Legal Momentum Calls for Stronger Action on Domestic Violence
Legal Momentum's President and CEO, Carol Robles Román, is speaking out in the media in the wake of the high-profile Ray Rice domestic violence case, calling for more accountability for judges and prosecutors in prosecuting perpetrators, stronger laws to protect victims, and innovative services like Family Justice Centers.
On Friday, September 12, Ms. Robles Román spoke on the issue of domestic violence with Pat Kiernan, WABC radio personality and NY1 news anchor, on his show The Ride Home with Pat Kiernan, where she pointed out significant errors in how the Rice case was handled by the New Jersey criminal justice system.
A forceful op-ed co-authored by Ms. Robles Román with Rutgers law professor Penny M. Venetis appeared in The Record, North Jersey's premier newspaper, on Monday, September 15th. The piece, titled Governor Should Lead War on Domestic Violence, calls on Governor Christie to speak out strongly “Jersey style” on the issue, and to take bold steps to ensure that perpetrators are prosecuted and victims are protected. These steps include investigating whether New Jersey's diversionary program (meant for non-violent offenders) is being misapplied, instituting training programs for law enforcement and court professionals, and establishing state-of-the-art Family Justice Centers where victims can seek help from police officers, prosecutors, mental health experts, social workers and faith-based groups, all under one roof.
Department of Education Opens Investigation into Brown University in Response to Legal Momentum’s Complaint
In July, the U.S. Department of Education’s Office of Civil Rights launched an investigation of Brown University’s handling of sexual assault cases, adding Brown to a list of 68 colleges and universities currently under federal investigation for Title IX violations regarding sexual assault. The investigation was prompted by a complaint that Legal Momentum filed in May on behalf of former Brown student Lena Sclove. The complaint alleged the University had failed to impose an appropriate sanction and effectively respond when it found another student responsible for sexual misconduct involving physical penetration, violent force, or injury against Ms. Sclove. The OCR investigation will examine whether the University has responded promptly and effectively to complaints and reports of sexual harassment, especially complaints of sexual assault.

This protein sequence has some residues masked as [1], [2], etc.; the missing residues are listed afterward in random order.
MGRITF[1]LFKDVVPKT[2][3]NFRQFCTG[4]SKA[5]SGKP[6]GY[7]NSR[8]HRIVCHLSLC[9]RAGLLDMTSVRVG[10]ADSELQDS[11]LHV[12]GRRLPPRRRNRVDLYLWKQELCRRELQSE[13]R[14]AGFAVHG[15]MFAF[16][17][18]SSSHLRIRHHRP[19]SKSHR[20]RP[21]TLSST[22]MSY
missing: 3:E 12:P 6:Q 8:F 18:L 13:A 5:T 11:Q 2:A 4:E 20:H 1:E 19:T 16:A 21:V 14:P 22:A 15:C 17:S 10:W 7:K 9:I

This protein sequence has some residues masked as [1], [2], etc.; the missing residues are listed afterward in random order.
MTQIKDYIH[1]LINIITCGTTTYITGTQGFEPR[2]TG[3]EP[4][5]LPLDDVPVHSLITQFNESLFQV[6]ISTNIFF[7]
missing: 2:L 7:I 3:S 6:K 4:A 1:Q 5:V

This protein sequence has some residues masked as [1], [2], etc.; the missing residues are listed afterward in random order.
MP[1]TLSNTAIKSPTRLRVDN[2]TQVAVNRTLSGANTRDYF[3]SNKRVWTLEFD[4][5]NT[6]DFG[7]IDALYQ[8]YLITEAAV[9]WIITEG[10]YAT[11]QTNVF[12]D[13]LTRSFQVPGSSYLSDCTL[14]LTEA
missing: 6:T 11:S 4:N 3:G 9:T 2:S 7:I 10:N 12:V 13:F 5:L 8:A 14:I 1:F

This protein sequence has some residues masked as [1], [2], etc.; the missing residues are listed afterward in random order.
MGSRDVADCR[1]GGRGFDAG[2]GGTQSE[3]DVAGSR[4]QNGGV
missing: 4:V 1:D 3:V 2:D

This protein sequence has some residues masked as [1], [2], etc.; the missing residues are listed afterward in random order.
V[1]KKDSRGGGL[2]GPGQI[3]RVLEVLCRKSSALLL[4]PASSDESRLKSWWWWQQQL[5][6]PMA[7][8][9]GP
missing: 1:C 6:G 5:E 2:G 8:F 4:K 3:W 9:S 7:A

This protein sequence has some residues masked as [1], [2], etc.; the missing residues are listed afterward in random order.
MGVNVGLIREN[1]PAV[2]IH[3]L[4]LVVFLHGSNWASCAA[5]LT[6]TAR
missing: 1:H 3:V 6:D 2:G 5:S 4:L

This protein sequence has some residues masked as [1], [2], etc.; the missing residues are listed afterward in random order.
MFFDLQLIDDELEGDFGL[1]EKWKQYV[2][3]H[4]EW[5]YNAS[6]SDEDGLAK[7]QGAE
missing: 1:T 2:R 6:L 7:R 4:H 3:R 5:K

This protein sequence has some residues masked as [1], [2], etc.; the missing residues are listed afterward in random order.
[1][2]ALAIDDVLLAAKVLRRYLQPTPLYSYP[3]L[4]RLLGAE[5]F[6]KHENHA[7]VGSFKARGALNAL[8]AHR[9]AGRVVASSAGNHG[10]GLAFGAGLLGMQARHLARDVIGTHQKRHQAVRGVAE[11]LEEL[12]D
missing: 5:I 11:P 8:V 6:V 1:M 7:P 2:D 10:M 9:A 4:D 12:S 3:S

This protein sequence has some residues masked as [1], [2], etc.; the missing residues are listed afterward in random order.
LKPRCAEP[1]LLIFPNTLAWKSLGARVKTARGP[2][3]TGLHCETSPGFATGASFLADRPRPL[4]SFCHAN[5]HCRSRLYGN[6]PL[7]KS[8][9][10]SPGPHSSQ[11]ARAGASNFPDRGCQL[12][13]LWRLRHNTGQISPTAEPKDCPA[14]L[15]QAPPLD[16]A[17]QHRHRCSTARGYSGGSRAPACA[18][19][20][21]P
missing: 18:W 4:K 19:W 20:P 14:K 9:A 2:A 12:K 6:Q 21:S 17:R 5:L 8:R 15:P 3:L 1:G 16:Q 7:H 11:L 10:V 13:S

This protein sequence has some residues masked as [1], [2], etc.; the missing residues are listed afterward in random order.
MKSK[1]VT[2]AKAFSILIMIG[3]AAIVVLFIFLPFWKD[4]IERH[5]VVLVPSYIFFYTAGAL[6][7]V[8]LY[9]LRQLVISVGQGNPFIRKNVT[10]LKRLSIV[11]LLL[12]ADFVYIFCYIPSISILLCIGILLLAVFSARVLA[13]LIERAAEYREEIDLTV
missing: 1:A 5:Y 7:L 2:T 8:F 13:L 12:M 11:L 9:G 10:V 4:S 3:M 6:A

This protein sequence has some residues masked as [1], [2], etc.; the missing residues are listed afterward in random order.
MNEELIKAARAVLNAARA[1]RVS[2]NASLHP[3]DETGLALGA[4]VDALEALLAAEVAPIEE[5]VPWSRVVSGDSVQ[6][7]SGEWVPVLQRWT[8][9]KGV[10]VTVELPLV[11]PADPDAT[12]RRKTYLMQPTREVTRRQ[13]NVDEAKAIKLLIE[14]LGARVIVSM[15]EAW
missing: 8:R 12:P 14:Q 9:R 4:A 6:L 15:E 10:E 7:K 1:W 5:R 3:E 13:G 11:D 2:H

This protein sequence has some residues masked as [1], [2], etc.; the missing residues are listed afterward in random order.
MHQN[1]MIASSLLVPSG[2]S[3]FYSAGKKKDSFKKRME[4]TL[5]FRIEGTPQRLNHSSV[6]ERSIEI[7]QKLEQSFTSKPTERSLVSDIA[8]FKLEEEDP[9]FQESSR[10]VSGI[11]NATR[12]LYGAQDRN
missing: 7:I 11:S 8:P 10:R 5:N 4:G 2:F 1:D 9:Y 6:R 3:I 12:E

The Sclove case has garnered significant media attention, including articles in the Huffington Post, USA Today College Edition, the Providence Journal, and the Brown Daily Herald, and Legal Momentum Senior Staff Attorney Christina Brandt-Young, who has worked with Title IX activists at Columbia University and elsewhere, as well as representing Ms. Sclove, has been widely quoted on the issue of campus sexual assault and Title IX.
Under Title IX, which was created to ban gender-based discrimination in education, colleges and universities must take immediate action to eliminate, prevent recurrence of, and address the effects of harassment. Brown has announced that it will fully cooperate with the Department of Education during the review, and said that it will also create a sexual assault task force and hire a full-time Title IX coordinator.
Celebrating the 20th Birthday of the Violence Against Women Act
The landmark Violence Against Women Act, which Legal Momentum was instrumental in drafting and passing, was signed into law by President Bill Clinton on September 13, 1994, after several years of work by Legal Momentum (then known as the NOW Legal Defense and Education Fund), a coalition of other advocacy groups, and then-Senator Joe Biden, the bill’s author. The law has subsequently been reauthorized and improved several times, thanks in large part to Legal Momentum’s continuing championship.
On September 9th, to celebrate VAWA's 20th anniversary, the Office of the Vice President issued a report, titled 1 Is 2 Many: Twenty Years Fighting Violence Against Women and Girls, which reviews the history of VAWA and specifically cites Legal Momentum’s work. The report states “Passing VAWA was not easy. There were only two women in the Senate when it was introduced; after the bruising battles of an earlier day, some civil rights groups and women’s groups were distrustful. Following the great principle of VAWA, which is to build trust among those who distrust, then-Senator Biden brought women leaders together … Soon, led by the NOW Legal Defense Fund (now Legal Momentum), a coalition was brought together of grassroots providers, shelters, religious organizations, survivors, mental health providers, prosecutors, and victims’ rights advocates.” (For more on the dramatic story of Legal Momentum’s work with then-Senator Biden to pass the original VAWA in 1994, readEQUAL: Women Reshape American Law,by Fred Strebeigh.)
That evening the Vice President held a small reception at his residence at which Lynn Hecht Schafran, Legal Momentum's senior vice president and director of our National Judicial Education Program, was an invited guest.
The Vice President also announced the start of a major effort to revive the Civil Rights Remedy that was a key part of the original 1994 VAWA, but was struck down as unconstitutional by the U.S. Supreme Court in 2000. Legal Momentum worked closely with then-Senator Biden and his staff to draft the Civil Rights Remedy. Legal Momentum successfully litigated or provided technical assistance in 60 cases before it was struck down. We have already begun working with the Vice President's staff on this new effort.
#HappyBirthdayVAWA Campaign Results in More Than 400 Social Media Posts